The Pajama Game (1957) is very much of its time. That’s part of its charm.
Adapted from a hit Broadway musical, it presents an odd mixture of elements. On the one hand, it’s a corny suite of musical numbers by Richard Adler and Jerry Ross of Damn Yankees! fame (and the songs range from ok to good). These numbers are deliberately stagey and yet come alive on account of some inspired choreography (Bob Fosse), co-director Stanley Donen’s confidence with color and blocking, and every moment in which Carol Haney stars. The movie is also a weird pass at a topical social drama that centers on a love affair between the new boss at the Sleeptite Pajama Factory (John Raitt) and the labor union steward (Doris Day), and the conflicts that arise over a contested 7.5-cent hourly wage increase.
The narrative is threadbare, a thin framework for the musical numbers, and any dramatic heft largely doesn’t exist (there is zero chemistry between Haitt and Day—blame Warner Bros. for using the entire Broadway cast but for Day, the marquee name). Some viewers will retch at the insipid sexual politics, at how un-diverse the cast is. Thankfully, almost none of that matters, since the pace and the overall sprightliness of the performers hurries us along from one visually striking sequence to the next. You might also note that these were different times; the pre-1960 world of musical cinema could be pretty bland. Most of the movie musicals then were crap—stillborn and lame product that strung together soft, inoffensive showtunes. These productions had little, if anything, to do with the cutting edge, or with the concerns of rebel youth or the oppressed. Uncomfortably, The Pajama Game sits somewhere in the middle of the spectrum.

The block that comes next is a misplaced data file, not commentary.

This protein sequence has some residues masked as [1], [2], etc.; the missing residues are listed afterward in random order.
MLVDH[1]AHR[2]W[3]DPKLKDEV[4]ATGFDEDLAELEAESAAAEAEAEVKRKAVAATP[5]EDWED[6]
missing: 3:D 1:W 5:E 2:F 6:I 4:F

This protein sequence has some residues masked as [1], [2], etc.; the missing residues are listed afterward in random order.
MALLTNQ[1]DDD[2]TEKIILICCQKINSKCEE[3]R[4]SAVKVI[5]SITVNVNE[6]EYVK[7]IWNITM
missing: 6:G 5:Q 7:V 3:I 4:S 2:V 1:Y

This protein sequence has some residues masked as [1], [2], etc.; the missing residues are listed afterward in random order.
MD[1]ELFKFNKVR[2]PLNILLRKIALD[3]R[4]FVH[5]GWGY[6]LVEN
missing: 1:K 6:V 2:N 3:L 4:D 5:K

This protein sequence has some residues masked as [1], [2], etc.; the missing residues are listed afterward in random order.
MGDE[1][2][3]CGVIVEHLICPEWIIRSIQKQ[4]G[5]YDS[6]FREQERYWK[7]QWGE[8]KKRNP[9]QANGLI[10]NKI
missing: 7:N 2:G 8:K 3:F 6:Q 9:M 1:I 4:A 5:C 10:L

You watch the movie knowing this history or not. Perhaps you have a sense of how far the movie musical has progressed since—and an appreciation for the poppy, even quirky touches on display. And for Carol Haney, who passed away seven years later at 39. She steals every scene she’s in.
Some of my favorite numbers are “Once-a-Year Day!,” “Hey There,” “Steam Heat” (Haney gives us pure, undistilled Fosse, and I love it; it’s worth the figurative price of admission alone), and “Hernando’s Hideaway.”
The pristine Warner Archive Collection Blu-ray includes the theatrical trailer and one deleted song, “The Man Who Invented Love.”